In addition it's a genuine release bought in a shop, not a casette recorded by a fan.
Sorry for my stupid typo, didn't notice it.
The Internet is not known for forgiving so easily. You will have to atone for your transgression, but don't let that stop you from posting here. At the end of the day we're all pretty friendly people. As long as you're perfect or not a filthy foreigner. We don't take kindly to those 'round these parts.
Anyway, back to the actual topic. Is this the guy doing the voiceover?
Or is it someone else?
I hope my trilogy is salvageable as it comes without additional editions but if Polish audio can't be removed, it's not worth it.
Quite the contrary: it's worth it because of the wear, tear, low quality and all that. If it's Knapik that audio's already been ripped, but like I said: a full rip would've been very, very cool to have for the historical value and for the nostalgia factor. I watched those tapes as a kid.
As far as I know, VHS tapes have only one audio option.
VHS does have two audio tracks, however players will only read one. When the VHS specs were first released, along one edge of the tape was the audio track, the other edge was the control track, and in-between was the video tracks in helical scan (the tracks which represent odd and even fields are pressed against each other with no space between them). Later, Hi-Fi audio was added to the VHS specification, but as I've just described every area of the tape is already used by video, the mono audio track, and the helical-scan video tracks. So in order to add the stereo audio, the hi-fi tracks were added physically underneath the helical-scan video tracks; thus they are non-continuous helical-scan tracks also. Unfortunately there is no way to select the audio, and any Hi-Fi VCR will read the Hi-Fi track (if present) instead of the mono track, however you can play the same tape in a mono VCR that does not have Hi-Fi heads and it should play the mono track and not the Hi-Fi track.
With all that said, there's no guarantee that the OP's VHS tape has Hi-Fi audio if it's a really old release, in which case it will only have one audio track. If her tape does have HJi-Fi then it is possible to capture both tracks separately using two different VCR's.
Holy carp, I did not know that. Thanks!
Darth Id said:
"Voiceover" as opposed to dubbed is a bona fide horror of home video phenomena that I've been perfectly content not knowing about until just now, thank you very much! Are foreigners so incredibly averse to reading that they'd rather suffer that kind of cacophonous aural abuse?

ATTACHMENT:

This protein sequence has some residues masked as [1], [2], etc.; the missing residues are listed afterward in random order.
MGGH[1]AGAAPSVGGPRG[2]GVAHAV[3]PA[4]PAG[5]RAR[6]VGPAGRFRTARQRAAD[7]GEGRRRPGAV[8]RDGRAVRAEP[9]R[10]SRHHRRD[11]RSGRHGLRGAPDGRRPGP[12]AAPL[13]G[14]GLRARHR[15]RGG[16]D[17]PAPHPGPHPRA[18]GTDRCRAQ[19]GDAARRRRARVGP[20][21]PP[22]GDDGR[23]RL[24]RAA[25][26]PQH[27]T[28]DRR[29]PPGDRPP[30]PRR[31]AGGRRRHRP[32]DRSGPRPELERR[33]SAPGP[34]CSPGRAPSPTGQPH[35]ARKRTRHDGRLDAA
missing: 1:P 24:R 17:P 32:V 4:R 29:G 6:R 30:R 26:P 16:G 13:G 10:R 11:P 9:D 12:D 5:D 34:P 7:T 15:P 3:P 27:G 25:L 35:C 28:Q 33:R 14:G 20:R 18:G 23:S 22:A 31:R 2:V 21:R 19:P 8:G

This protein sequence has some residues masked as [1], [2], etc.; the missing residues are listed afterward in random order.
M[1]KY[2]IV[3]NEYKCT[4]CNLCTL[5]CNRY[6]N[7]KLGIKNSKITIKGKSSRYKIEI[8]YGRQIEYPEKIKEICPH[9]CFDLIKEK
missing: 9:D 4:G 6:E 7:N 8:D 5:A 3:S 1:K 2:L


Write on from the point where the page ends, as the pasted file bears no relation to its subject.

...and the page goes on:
And by "reading," I guess I mean either subtitles or just reading a book instead of watching a movie because this whole voiceover thing sounds entirely prohibitive!
There are fairly good reasons for it being there. Yes, it's much more convenient for the average Joe and it lowers the bar of entry (so, for one thing, kids who aren't great readers can actually enjoy watching a movie instead of struggling to keep up with it. And you want kids on board, because of that parent dough). It also means you don't have to squint at a tiny TV set from all across the room which wasn't an uncommon situation back in the day, believe me. Plus, it's MUCH cheaper and faster to produce than a full dub.
Not to mention there is an art to voiceover. For one thing, it can't just be any shmuck doing it: it needs to be a certain timbre that'll allow you to screen the voiceover out. Yes, it's possible, largely due to the fact that if you're listening to a voiceover in your native tongue laid on top of an audio track in a language you don't understand well or even at all it's only natural you focus on the former, and not the latter. It helps that people are conditioned after decades of being exposed to it.
Personally, I'm not a proponent of voiceover, but there are certain types of movies that it really works for. If anything, there's a lot of nostalgia to watching a low budget action flick read by Knapik. At the same time, I wouldn't want, say, Bergman brutalised like that.
And since I'm on a bit of a tanget, here's an interesting read about voiceover that I found:
@paszczak: check your inbox.